Stop Drafting Victor Cruz in Fantasy Football
Sadly for Cruz, he hasn't played in an NFL game since October 2014 when he tore his patellar tendon in a game versus the Eagles. He tried to recover in time for the 2015 season but failed to play a game due to nagging calf injuries, which eventually led to season-ending surgery.
In 2015, Cruz had an average draft position (ADP) at the end of the seventh round in standard, 12-team leagues. Anyone that picked him got burned big time. League-winning players such as Larry Fitzgerald and Tyler Eifert went in the following round.
Heading into 2016, health questions regarding Cruz still loom large, but he still has an ADP. This should probably stop.
For Your Health
You don't need to be a doctor to know that drafting an injured player is an awful way to play fantasy football. Crazy, right?
But that is what's actually happening this summer. People are ignoring Cruz's injury concerns and are drafting him in the middle of the 13th round in standard, 12-team leagues. I understand that making a mistake in the 13th round or later won't cause you to lose your league, but it could prevent you from landing a possible sleeper such as Bruce Ellington or another such as Spencer Ware.
Aside from the healthier options with more upside, there's a chance Cruz will miss even more time in 2016. The reports out of training camp are hashtag not good.
The reports out of East Rutherford on Victor Cruz are very discouraging. Such a shame. https://t.co/J6Q4DyJqUF
— Dan Graziano (@DanGrazianoESPN) August 15, 2016
Coach McAdoo says no update on WR Victor Cruz. #GiantsCamp
— New York Giants (@Giants) August 15, 2016
It's bad when the Giants official Twitter account has nothing good to say about Cruz. There is really no timetable for when he returns from his current groin injury, if at all. The NFL Network even speculated if Cruz would make the final roster for the Giants.
Victor Cruz's last dance? Pats TE leaving practice early today?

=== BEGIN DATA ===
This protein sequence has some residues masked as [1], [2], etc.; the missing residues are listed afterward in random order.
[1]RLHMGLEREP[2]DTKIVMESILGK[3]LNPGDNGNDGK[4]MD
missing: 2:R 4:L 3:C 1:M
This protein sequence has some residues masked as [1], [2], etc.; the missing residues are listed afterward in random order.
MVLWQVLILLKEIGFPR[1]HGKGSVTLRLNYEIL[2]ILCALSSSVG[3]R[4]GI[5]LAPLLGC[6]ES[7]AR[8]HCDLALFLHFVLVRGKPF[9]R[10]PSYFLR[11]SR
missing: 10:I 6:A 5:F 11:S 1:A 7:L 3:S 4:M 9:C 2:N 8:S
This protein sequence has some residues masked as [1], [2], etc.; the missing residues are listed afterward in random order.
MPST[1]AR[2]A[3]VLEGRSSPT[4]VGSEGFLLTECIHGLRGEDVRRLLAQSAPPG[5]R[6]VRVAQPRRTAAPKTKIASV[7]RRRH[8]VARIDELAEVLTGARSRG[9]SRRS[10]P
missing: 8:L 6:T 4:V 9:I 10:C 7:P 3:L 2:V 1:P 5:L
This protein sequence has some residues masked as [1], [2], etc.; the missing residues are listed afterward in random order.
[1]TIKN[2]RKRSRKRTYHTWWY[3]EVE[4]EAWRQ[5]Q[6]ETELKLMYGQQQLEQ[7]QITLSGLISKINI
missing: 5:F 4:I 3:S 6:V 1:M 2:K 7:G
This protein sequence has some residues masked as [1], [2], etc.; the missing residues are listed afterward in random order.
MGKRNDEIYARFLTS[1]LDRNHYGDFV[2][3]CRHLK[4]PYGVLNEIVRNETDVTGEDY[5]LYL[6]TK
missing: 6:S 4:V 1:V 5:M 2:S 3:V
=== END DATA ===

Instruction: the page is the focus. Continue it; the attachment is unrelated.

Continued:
Lots to talk about NOW on @nflnetwork. Join us! pic.twitter.com/155k8LVrZC
— NFL Total Access (@NFLTotalAccess) August 15, 2016
Again, I am no doctor, but history has not been kind to players who have suffered torn patellar tendons. Dr. David Chao of the National Football Post wrote about Jimmy Graham suffering the same injury back in 2015, calling it worse than an ACL tear. Chao references Jerod Mayo, the linebacker for the Patriots who was never the same after suffering the injury.
Another previous example was highly-touted running back Ryan Williams, who was drafted in the second round of the 2011 draft. Williams ruptured his patellar tendon during his first carry in his first pre-season game. What awful luck. Williams missed the entire 2011 season and only carried the ball 58 more times in 2012. He missed all of 2013 and was cut by the Cardinals, never to play another down in the NFL.
One of the more famous players to suffer this injury was Cadillac Williams, who was drafted in the first round of the 2005 draft. Cadillac rushed for near 1,200 yards in his rookie season but was never the same after tearing his patellar tendon in 2007. Scott Peak at Dynasty League Football showed how Cadillac regressed after his injury. He also covered Correll Buckhalter, who suffered the same injury.
Aside from this terrible injury and the nagging setbacks that soon followed it for Cruz, he isn't really the focal point of the offense anymore. The Giants seem to have moved on already.
In Case You Missed It
Since Cruz's injury in 2014, the Giants have seen a meteoric rise from Odell Beckham. In the 2016 draft, they used their second-round-pick on rookie wideout Sterling Shepard who is slated to be the number-two starter behind Beckham. These two are likely to hog the most targets along with Shane Vereen, Will Tye, and Dwayne Harris.
Even if Cruz were somehow able to overcome his current groin injury, how would he even fit into the offense? If the Giants were confident that Cruz would return to his pre-injury form, then why would they use a second-round-pick on a wide receiver?
What about the fact that his performance was already declining before his injury?
These are obviously rhetorical questions, but for those drafting Cruz, they need to be asked.
Cruz was a very enjoyable player to watch in his early years, but sadly, his career may be coming to a slow end based on the history of this injury and the amount of young talent in the receiving corps for the Giants. When reaching the late rounds of your draft, look for the upside, not the downside.